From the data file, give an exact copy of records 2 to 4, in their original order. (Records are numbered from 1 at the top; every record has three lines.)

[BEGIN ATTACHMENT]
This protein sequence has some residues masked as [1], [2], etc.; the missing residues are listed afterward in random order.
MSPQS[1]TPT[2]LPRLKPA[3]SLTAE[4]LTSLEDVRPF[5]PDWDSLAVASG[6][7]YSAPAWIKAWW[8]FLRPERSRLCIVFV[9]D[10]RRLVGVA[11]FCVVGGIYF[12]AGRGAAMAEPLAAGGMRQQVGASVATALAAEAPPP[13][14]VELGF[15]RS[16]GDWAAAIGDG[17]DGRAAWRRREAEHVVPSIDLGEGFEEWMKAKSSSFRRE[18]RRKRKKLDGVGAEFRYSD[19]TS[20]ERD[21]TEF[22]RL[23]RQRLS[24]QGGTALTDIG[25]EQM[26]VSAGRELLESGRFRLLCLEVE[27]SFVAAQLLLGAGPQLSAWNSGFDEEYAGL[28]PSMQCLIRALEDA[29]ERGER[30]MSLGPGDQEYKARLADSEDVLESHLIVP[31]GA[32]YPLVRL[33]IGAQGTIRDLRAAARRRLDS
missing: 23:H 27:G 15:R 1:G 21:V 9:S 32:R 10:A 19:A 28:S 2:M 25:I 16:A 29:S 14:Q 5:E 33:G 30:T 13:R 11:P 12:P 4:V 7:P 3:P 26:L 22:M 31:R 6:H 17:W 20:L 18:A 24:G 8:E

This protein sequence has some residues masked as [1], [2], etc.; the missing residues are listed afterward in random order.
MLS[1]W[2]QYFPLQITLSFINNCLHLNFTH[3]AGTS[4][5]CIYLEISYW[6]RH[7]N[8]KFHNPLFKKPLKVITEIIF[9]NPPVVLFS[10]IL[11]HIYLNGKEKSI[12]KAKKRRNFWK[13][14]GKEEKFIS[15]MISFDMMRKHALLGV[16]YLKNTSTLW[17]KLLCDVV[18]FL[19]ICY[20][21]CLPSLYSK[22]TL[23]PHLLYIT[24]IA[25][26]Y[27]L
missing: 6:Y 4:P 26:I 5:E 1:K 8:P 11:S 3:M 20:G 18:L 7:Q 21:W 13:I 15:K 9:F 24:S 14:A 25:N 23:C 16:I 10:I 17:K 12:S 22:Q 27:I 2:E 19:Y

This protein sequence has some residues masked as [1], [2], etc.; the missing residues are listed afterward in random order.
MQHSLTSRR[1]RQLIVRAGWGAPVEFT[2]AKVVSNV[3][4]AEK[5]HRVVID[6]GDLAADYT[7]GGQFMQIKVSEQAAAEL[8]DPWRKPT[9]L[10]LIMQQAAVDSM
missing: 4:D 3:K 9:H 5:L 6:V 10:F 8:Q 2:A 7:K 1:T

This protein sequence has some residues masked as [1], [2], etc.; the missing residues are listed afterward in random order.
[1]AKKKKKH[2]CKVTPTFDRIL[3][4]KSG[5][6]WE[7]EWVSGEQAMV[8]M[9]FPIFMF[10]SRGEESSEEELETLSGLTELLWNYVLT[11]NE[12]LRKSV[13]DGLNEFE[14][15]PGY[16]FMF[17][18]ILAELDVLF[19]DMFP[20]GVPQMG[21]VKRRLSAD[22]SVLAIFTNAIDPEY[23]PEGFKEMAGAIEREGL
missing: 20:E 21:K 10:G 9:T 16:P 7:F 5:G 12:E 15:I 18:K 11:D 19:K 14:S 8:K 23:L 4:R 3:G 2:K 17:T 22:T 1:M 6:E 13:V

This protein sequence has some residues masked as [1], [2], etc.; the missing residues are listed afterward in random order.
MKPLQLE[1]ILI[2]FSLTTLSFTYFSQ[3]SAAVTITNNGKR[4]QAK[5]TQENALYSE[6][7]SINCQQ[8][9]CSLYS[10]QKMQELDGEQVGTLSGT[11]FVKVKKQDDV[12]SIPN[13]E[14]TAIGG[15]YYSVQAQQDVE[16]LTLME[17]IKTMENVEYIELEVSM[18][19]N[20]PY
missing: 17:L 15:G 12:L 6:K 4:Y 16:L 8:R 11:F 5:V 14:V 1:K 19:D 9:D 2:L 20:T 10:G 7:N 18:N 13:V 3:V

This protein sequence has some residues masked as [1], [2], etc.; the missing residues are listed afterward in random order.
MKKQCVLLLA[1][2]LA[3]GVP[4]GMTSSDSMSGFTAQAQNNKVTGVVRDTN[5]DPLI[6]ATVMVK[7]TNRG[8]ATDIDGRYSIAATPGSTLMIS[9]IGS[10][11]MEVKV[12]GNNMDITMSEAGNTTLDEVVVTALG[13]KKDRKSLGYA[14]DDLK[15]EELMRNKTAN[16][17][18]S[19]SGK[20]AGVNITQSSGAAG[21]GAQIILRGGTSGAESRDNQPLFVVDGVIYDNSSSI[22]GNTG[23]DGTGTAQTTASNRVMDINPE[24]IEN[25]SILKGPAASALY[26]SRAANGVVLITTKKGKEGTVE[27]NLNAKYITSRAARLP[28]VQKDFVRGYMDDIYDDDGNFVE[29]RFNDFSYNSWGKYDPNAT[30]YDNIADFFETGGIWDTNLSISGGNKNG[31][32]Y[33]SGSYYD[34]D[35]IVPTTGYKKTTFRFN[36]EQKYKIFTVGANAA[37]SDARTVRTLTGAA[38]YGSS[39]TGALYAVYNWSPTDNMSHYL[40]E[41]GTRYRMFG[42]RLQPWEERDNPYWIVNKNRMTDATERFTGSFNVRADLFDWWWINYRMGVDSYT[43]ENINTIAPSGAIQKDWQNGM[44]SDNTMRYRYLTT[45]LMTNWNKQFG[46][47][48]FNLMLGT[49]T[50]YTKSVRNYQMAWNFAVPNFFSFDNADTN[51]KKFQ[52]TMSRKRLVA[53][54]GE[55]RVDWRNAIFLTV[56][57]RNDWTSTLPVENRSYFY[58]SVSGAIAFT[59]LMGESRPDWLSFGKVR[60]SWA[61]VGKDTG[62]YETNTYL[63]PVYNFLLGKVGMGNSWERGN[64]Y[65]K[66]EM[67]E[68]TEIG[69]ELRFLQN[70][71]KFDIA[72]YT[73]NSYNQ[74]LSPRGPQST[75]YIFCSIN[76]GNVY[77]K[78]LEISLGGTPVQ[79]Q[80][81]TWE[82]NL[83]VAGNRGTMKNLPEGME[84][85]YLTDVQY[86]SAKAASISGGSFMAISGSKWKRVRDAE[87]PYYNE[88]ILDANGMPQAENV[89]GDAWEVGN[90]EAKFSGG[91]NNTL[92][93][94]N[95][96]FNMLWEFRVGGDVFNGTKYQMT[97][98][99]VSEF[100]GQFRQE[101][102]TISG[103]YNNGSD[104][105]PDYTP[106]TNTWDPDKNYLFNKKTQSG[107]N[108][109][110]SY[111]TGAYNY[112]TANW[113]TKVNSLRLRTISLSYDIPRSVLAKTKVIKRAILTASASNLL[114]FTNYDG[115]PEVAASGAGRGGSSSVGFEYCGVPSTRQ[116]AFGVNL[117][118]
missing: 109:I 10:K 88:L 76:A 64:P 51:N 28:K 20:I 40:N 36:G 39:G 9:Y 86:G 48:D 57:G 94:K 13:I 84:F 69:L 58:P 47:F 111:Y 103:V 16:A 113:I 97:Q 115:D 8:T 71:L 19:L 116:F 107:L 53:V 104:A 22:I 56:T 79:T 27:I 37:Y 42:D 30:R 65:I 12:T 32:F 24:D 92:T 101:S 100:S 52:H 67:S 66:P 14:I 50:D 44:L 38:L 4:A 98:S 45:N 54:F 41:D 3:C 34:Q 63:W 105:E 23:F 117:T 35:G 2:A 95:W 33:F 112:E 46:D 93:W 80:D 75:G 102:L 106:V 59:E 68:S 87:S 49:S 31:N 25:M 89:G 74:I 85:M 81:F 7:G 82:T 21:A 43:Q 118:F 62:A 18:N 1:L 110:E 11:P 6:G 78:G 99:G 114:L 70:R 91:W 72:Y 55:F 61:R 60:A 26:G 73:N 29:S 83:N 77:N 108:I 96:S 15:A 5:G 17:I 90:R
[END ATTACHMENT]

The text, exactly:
This protein sequence has some residues masked as [1], [2], etc.; the missing residues are listed afterward in random order.
MLS[1]W[2]QYFPLQITLSFINNCLHLNFTH[3]AGTS[4][5]CIYLEISYW[6]RH[7]N[8]KFHNPLFKKPLKVITEIIF[9]NPPVVLFS[10]IL[11]HIYLNGKEKSI[12]KAKKRRNFWK[13][14]GKEEKFIS[15]MISFDMMRKHALLGV[16]YLKNTSTLW[17]KLLCDVV[18]FL[19]ICY[20][21]CLPSLYSK[22]TL[23]PHLLYIT[24]IA[25][26]Y[27]L
missing: 6:Y 4:P 26:I 5:E 1:K 8:P 11:S 3:M 20:G 18:L 7:Q 21:W 13:I 15:K 9:F 24:S 14:A 25:N 23:C 16:I 10:I 17:K 12:S 22:Q 27:I 2:E 19:Y

This protein sequence has some residues masked as [1], [2], etc.; the missing residues are listed afterward in random order.
MQHSLTSRR[1]RQLIVRAGWGAPVEFT[2]AKVVSNV[3][4]AEK[5]HRVVID[6]GDLAADYT[7]GGQFMQIKVSEQAAAEL[8]DPWRKPT[9]L[10]LIMQQAAVDSM
missing: 4:D 3:K 9:H 5:L 6:V 10:F 8:Q 2:A 7:K 1:T

This protein sequence has some residues masked as [1], [2], etc.; the missing residues are listed afterward in random order.
[1]AKKKKKH[2]CKVTPTFDRIL[3][4]KSG[5][6]WE[7]EWVSGEQAMV[8]M[9]FPIFMF[10]SRGEESSEEELETLSGLTELLWNYVLT[11]NE[12]LRKSV[13]DGLNEFE[14][15]PGY[16]FMF[17][18]ILAELDVLF[19]DMFP[20]GVPQMG[21]VKRRLSAD[22]SVLAIFTNAIDPEY[23]PEGFKEMAGAIEREGL
missing: 20:E 21:K 10:G 9:T 16:P 7:F 5:G 12:E 15:I 18:K 11:D 19:K 14:S 8:K 23:L 4:R 3:G 2:K 17:T 22:T 1:M 6:E 13:V